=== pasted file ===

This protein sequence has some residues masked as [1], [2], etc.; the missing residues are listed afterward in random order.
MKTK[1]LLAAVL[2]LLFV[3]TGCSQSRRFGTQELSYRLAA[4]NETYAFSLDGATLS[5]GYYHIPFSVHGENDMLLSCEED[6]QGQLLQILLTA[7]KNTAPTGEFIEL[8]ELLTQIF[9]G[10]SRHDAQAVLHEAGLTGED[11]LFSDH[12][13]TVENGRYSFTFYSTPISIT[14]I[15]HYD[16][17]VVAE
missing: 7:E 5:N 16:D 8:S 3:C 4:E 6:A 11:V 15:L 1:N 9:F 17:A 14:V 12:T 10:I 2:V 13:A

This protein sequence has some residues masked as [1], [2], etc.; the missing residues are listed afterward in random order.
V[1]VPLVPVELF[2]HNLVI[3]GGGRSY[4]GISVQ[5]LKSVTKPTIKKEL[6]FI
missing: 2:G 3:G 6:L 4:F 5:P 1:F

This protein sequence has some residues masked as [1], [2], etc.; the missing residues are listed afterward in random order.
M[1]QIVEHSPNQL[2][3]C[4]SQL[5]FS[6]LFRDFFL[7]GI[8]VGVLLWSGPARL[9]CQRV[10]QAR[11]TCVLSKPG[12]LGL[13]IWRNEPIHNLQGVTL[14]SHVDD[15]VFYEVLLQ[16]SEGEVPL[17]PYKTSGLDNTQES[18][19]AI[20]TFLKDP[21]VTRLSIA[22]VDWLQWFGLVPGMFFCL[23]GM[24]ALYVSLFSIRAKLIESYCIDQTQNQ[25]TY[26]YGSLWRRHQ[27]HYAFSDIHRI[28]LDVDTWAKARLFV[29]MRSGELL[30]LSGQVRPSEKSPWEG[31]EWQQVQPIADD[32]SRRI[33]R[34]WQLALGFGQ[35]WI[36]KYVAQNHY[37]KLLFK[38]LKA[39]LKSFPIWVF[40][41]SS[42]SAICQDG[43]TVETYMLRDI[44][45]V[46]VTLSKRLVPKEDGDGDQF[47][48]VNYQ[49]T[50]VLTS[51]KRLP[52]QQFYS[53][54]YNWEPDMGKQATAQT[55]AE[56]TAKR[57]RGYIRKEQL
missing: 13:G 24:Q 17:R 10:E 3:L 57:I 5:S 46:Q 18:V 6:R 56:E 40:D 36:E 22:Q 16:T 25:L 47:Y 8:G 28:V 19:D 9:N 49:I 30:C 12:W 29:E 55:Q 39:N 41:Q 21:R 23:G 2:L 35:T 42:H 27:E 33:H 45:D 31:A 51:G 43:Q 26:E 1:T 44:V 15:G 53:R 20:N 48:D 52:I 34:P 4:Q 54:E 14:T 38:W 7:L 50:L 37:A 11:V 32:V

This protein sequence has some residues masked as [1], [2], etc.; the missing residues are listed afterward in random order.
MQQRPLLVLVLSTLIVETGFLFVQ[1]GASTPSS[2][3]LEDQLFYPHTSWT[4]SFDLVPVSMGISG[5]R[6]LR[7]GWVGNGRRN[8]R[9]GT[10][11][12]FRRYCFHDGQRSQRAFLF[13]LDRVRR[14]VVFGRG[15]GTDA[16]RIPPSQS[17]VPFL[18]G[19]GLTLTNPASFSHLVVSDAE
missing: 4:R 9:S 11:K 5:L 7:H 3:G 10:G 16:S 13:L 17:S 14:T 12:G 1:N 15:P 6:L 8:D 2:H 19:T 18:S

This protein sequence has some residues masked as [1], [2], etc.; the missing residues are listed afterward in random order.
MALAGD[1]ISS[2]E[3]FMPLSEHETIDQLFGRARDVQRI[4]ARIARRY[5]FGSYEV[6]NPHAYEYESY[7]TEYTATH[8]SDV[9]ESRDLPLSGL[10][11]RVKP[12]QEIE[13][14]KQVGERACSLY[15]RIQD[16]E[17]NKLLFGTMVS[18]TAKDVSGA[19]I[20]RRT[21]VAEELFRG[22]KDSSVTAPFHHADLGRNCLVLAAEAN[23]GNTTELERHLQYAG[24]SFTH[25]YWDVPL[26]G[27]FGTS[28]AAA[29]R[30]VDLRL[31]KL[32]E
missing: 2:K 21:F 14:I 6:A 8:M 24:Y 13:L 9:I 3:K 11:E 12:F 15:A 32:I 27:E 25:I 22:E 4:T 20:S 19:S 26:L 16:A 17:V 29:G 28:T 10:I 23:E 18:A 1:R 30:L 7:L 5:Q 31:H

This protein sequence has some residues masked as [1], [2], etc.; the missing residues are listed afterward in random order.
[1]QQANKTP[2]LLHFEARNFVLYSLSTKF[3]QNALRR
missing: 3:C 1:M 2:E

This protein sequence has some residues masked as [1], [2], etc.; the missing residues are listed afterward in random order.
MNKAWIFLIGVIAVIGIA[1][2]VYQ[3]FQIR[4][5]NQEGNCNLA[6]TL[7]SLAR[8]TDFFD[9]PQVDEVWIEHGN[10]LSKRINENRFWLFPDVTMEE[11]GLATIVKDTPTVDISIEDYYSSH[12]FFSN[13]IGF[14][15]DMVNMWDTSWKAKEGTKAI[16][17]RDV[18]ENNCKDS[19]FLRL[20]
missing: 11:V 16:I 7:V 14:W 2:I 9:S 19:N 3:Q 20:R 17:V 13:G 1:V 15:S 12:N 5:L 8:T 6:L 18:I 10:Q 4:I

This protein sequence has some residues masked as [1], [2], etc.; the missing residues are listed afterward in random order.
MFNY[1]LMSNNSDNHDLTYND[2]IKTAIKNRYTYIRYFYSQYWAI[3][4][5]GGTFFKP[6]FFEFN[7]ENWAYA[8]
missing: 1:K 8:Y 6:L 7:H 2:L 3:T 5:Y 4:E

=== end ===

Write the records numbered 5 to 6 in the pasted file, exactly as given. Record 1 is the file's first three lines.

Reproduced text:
This protein sequence has some residues masked as [1], [2], etc.; the missing residues are listed afterward in random order.
MALAGD[1]ISS[2]E[3]FMPLSEHETIDQLFGRARDVQRI[4]ARIARRY[5]FGSYEV[6]NPHAYEYESY[7]TEYTATH[8]SDV[9]ESRDLPLSGL[10][11]RVKP[12]QEIE[13][14]KQVGERACSLY[15]RIQD[16]E[17]NKLLFGTMVS[18]TAKDVSGA[19]I[20]RRT[21]VAEELFRG[22]KDSSVTAPFHHADLGRNCLVLAAEAN[23]GNTTELERHLQYAG[24]SFTH[25]YWDVPL[26]G[27]FGTS[28]AAA[29]R[30]VDLRL[31]KL[32]E
missing: 2:K 21:F 14:I 6:A 8:M 24:Y 13:L 9:I 3:K 11:E 12:F 15:A 32:I 27:E 25:I 22:E 4:T 20:S 19:S 26:L 16:A 17:V 29:G 28:T 10:I 23:E 18:A 1:R 30:L 7:L 5:Q 31:H

This protein sequence has some residues masked as [1], [2], etc.; the missing residues are listed afterward in random order.
[1]QQANKTP[2]LLHFEARNFVLYSLSTKF[3]QNALRR
missing: 3:C 1:M 2:E